Implicit bias is now recognized as a major contributor to health disparities. In light of this knowledge, the Accreditation Council for Graduate Medical Education (ACGME) has now mandated that residency programs to include implicit bias training for resident physicians . As residency programs develop unique and innovative implicit bias training programs, little to no emphasis has been placed on faculty development about bias, despite knowledge that most physicians hold implicit biases toward the patients they treat. This lack of emphasis is concerning, as we now know from the 2014 CHANGES study studies that learners who are exposed to biased comments from attendings and faculty have increases in their implicit bias over time, as measured by the IAT. The CHANGES study also highlights the importance of diversity in the clinical scenario: medical students exposed to black physician role models were more likely to have decreases in their implicit bias overtime.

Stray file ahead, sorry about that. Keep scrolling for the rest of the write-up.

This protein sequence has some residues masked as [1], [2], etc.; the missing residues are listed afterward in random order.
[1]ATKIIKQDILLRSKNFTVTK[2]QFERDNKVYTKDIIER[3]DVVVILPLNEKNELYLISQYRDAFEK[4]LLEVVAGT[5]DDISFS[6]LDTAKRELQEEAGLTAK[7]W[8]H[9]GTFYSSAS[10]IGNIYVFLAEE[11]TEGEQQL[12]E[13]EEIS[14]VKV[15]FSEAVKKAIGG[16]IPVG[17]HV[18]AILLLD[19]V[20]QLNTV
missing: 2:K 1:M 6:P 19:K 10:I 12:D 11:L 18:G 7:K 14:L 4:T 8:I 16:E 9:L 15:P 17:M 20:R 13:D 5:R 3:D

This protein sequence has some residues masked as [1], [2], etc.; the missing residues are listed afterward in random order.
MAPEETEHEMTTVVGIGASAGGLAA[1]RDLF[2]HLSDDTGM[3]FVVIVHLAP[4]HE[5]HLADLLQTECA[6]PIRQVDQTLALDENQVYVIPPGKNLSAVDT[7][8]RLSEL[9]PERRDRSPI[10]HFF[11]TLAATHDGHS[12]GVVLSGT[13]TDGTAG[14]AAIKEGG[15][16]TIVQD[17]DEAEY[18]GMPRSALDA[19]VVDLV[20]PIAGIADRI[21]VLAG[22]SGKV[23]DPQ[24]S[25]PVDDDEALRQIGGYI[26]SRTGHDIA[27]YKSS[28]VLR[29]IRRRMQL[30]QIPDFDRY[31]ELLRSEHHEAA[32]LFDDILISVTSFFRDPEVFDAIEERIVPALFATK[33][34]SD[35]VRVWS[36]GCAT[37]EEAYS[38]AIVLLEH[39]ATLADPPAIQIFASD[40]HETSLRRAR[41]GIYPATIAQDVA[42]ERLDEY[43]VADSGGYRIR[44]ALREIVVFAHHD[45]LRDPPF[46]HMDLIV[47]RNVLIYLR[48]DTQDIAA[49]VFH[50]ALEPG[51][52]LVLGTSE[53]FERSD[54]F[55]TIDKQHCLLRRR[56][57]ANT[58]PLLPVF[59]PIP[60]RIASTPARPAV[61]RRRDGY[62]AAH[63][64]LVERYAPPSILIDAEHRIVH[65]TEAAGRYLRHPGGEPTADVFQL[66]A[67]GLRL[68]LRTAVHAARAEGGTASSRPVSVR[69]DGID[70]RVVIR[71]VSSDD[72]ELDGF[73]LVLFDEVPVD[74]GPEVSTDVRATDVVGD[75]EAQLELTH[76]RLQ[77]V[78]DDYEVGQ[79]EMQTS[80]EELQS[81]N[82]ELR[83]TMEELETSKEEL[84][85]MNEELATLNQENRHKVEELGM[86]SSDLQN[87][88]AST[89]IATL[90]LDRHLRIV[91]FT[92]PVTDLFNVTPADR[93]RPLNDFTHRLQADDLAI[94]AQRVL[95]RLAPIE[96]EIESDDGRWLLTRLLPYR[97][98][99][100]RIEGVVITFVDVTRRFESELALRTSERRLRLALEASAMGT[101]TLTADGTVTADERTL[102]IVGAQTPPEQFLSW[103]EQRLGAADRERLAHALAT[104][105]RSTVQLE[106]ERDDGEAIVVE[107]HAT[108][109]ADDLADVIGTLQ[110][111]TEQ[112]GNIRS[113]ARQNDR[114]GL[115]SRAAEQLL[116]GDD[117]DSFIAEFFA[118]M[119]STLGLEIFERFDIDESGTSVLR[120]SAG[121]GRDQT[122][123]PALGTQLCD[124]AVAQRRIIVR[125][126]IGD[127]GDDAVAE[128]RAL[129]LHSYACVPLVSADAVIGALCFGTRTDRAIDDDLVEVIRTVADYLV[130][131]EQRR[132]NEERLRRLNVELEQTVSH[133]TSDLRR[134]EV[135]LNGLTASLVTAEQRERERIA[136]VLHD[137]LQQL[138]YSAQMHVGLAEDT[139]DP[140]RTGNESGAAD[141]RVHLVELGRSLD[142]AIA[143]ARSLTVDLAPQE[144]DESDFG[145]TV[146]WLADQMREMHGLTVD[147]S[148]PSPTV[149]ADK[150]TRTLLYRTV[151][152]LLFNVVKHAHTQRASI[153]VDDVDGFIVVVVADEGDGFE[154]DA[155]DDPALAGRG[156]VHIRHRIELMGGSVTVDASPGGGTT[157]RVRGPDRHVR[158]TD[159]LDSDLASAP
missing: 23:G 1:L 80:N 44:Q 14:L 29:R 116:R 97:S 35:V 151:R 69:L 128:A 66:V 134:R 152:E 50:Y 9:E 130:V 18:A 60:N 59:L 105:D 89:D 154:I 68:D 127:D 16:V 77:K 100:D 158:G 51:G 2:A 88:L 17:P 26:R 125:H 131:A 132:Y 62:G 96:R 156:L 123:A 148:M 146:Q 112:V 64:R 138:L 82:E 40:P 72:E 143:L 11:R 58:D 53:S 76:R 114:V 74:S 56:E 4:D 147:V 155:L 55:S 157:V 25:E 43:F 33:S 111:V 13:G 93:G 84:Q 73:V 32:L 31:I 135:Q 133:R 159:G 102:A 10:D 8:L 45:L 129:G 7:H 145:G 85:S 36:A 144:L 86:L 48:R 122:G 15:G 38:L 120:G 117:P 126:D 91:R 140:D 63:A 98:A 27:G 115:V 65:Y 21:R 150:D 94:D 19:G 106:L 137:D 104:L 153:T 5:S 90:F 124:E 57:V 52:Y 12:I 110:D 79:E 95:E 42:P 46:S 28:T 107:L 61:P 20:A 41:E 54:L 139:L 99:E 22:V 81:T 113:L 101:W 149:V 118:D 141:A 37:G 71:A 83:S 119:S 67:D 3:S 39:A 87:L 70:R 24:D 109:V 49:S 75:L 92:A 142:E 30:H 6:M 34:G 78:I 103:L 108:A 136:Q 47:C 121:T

This study highlights the need for a diverse physician workforce. Research in hiring and human resources has shown that biases occur during the evaluation and interview process; this may interfere with steps to develop a diverse physician workforce.
- Identify areas of unconscious bias that exist when interviewing residency or fellowship applicants
- Recognize own biases as they relate to interviewing applicants
- Appreciate impact bias has on interviewing
- Describe two strategies to mitigate personal biases in order to eliminate bias in interview evaluations
Dr. Kimberly Reynolds
Dr. Vanessa Durand
Dr. Fatima Gutierrez